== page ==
* Sterling weakens against the dollar
* Opinion poll put "remain" campaign in lead
* Banks climb after Fed gives passing grade in stress tests
* Indexes up: Dow 1.3 pct, S&P 1.3 pct, Nasdaq 1.6 pct (Adds detail on market reaction, comment)
By Noel Randewich
June 23 (Reuters) - U.S. stock index futures dropped late on Thursday as early voting returns suggested Britain was on the verge of leaving the European Union, a move that investors fear could hurt the global economy.
S&P E-mini futures fell as much as 2 percent in after-hours trading before paring losses to trade down 1.2 percent.
Early results from the referendum showed margins were nail-bitingly tight, with the "remain" camp leading by less than 1 percentage point with about a quarter of voting areas counted.
Sterling fell as low as $1.4351 against the dollar, more than wiping out its earlier gains, which had lifted the pound above $1.50 for the first time this year on the back of a YouGov opinion poll that suggested Britons had voted 52-48 percent to stay in the EU.
Reflecting nervousness among investors, futures on the VIX volatility index rose 1.3 points to 17.9.
"Big institutions were clearly caught off guard. This has a panic type of feel to it," said Adam Sarhan, chief executive of Sarhan Capital in New York.
Earlier on Thursday, U.S. stocks rose as investors bet the United Kingdom would remain part of the European Union, potentially avoiding damage to European trade and its consequences for the global economy.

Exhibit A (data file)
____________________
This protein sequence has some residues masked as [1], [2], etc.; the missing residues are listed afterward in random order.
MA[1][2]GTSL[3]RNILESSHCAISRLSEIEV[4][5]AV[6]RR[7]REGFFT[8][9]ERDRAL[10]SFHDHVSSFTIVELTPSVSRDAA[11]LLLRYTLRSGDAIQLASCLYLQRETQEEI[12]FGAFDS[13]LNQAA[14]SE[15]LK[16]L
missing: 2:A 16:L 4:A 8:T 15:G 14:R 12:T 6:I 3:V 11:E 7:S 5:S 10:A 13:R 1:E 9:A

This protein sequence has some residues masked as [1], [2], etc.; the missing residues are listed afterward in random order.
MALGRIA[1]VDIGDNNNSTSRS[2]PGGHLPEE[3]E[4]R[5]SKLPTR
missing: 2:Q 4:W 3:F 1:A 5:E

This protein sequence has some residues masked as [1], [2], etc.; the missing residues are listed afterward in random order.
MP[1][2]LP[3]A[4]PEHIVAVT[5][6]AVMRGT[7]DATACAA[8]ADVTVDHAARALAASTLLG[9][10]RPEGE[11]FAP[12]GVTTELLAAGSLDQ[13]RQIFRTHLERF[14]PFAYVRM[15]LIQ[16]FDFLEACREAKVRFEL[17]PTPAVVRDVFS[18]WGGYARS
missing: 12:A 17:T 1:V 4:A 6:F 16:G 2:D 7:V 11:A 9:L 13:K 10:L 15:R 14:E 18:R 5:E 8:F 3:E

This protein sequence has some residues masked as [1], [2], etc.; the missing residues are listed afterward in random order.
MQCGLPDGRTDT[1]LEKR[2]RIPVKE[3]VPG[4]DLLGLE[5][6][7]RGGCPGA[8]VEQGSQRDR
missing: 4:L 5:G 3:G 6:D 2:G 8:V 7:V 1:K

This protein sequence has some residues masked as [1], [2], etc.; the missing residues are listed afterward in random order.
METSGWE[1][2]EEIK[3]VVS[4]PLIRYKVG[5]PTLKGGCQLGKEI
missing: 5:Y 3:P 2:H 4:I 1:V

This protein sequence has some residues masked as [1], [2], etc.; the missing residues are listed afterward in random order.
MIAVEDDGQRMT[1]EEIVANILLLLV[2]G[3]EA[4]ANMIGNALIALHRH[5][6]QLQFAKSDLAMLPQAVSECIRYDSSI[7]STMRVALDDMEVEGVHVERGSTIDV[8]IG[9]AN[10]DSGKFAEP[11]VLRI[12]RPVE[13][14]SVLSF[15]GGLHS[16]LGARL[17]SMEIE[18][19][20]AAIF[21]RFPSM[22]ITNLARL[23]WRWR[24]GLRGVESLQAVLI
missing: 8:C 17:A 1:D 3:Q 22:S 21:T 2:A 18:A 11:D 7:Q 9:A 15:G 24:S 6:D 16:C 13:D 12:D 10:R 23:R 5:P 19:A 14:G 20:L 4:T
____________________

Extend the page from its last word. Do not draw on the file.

In extended trade, Goldman Sachs Group added 1.17 percent and Bank of America climbed 1.5 percent after the Federal Reserve said all 33 stress-tested U.S. banks met minimal capital requirements.
In regular trade earlier, the Dow Jones Industrial Average rallied 1.29 percent to end at 18,011.07 points, its highest level since late April. The S&P 500 surged 1.34 percent to 2,113.32, just 0.8 percent short of its record closing high hit in May last year. The Nasdaq Composite added 1.59 percent to 4,910.04.
The financial sector led the S&P 500 stock index with a 2.1 percent gain.
With investors optimistic about a victory for Britain's "Remain" campaign, the CBOE Volatility index fell 18.5 percent, its largest daily percentage decline since October 2013.
Software maker Twilio Inc nearly doubled in its market debut, rising as high as $29.60 after pricing at $15. It closed up 91.9 percent at $28.79.
About 6.4 billion shares changed hands in U.S. exchanges, below the 6.8 billion average over the past 20 sessions.
Advancing issues outnumbered declining ones on the NYSE by a ratio of 4.98-to-1, and on the Nasdaq, a 3.57-to-1 ratio favored advancers.
The S&P 500 posted 52 new 52-week highs and two new lows; the Nasdaq recorded 88 new highs and 26 new lows. (Additional reporting by Richard Leong and Rodrigo Campos; Editing by Cynthia Osterman and Leslie Adler)